- If your dog attacks two dogs in a row, TAKE IT HOME. (We were at the park one morning when there were only 4 dogs in the park. A woman brought her dog in, who immediately went after Ray, then each of the other three dogs, two of them at once. Only then did she take it home.)
- Don't expect that there will never be dog fights and try not to overreact when there are. Dog's are like kids, sometimes things just spin out of control (like today) and sometimes there are two dogs that, for whatever reason, don't get along.
- Don't overreact when your dog is getting humped or is humping another dog. (There was a woman who's dog was randomly humping dogs. Every time he started, the woman threw a fit. She was attracting quite a bit of attention. Her husband stood around looking uncomfortable and miserable).
- Don't wear nice clothes to the dog park and don't get mad when a dog jumps up on you. Not all dogs are well-trained. So expect to get dirty.
- If you notice someone's dog taking a dump, and they are involved in a conversation with someone, point it out to them. It's easy to become distracted and most people are grateful that you let them know.
- Expect to get peed on. It doesn't happen often, but it does happen. Try to figure out who the serial pee-ers are and keep an eye on them.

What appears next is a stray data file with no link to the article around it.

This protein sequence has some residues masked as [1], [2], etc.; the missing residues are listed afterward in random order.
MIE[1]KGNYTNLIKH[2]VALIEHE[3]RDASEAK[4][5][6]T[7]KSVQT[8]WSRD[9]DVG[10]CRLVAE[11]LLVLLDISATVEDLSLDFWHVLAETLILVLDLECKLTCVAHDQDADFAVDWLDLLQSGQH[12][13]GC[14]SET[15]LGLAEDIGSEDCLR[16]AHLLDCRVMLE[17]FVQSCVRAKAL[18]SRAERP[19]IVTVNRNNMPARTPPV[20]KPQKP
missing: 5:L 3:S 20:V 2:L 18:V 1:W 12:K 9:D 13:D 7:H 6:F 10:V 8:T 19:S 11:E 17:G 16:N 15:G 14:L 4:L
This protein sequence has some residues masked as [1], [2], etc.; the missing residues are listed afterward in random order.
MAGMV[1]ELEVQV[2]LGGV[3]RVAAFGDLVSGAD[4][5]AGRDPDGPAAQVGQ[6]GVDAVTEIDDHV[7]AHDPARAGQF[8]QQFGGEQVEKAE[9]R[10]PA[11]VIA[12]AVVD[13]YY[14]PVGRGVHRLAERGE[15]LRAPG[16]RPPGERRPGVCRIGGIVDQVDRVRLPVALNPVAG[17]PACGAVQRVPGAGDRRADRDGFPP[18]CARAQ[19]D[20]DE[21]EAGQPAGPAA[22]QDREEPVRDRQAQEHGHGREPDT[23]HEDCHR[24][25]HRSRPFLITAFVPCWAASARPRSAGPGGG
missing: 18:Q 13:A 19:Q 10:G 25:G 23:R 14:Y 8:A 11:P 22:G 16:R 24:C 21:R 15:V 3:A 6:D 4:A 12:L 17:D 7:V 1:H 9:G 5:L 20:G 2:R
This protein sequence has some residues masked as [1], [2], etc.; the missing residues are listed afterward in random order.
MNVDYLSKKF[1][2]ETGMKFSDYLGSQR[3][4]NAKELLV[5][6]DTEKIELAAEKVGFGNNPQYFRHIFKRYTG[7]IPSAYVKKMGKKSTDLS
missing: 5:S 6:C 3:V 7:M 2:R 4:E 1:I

- If your park doesn't have running water, bring water with you. It's amazing how quickly the bowls empty out. Especially if you have a blind dog running around kicking them over and stepping in them
- Try to enjoy yourself. Walk around and talk to people. You always have a conversation starter ("What kind of dog is that?" and "You have a beautiful dog." are two good openers).
If you have a dog park rule that you want people to know about, post them in the comments. I know I'm interested.
Ray -- you are such a charmer! Reminds me of my crazy 14 year old black lab/chow. When he was young - around 1 year old I would take him to our local dog park in sunny Long Beach, California. He was such a happy dog, less his manly attributes for he was fixed early on. Well, "Super Dog" would go over to the women in the dog park and would first sniff them and then would lift his right leg and a stream...yes...stream of urine would go over the women's thighs and it would trickle down their legs into their pretty white sneakers. My black lab would pee at the women. The first girl he did this to said "oh..no problem..he's just telling me that he likes me! Super Dog continued to do this time and time again until the Director of the park came over one afternoon and said "Lady -- you'll have to take your dog elsewhere!! Now that he's 14 years old he barely can lift his leg at a tree!! This memory came back to me after reading Ray's blog. I do remember one woman and her husband had a big dog that they said was part wolf. No dog would come near to him and I heard that they moved to Oregon. That dog would howl and it was really eerie. Since I'm single your line "what kind of dog do you have" really sounds like a pick up line, if I didn't know that you're happily married!ReplyDelete
Super Dog sleeps on a couch in my bedroom, full of bed pillows and a comforter to match!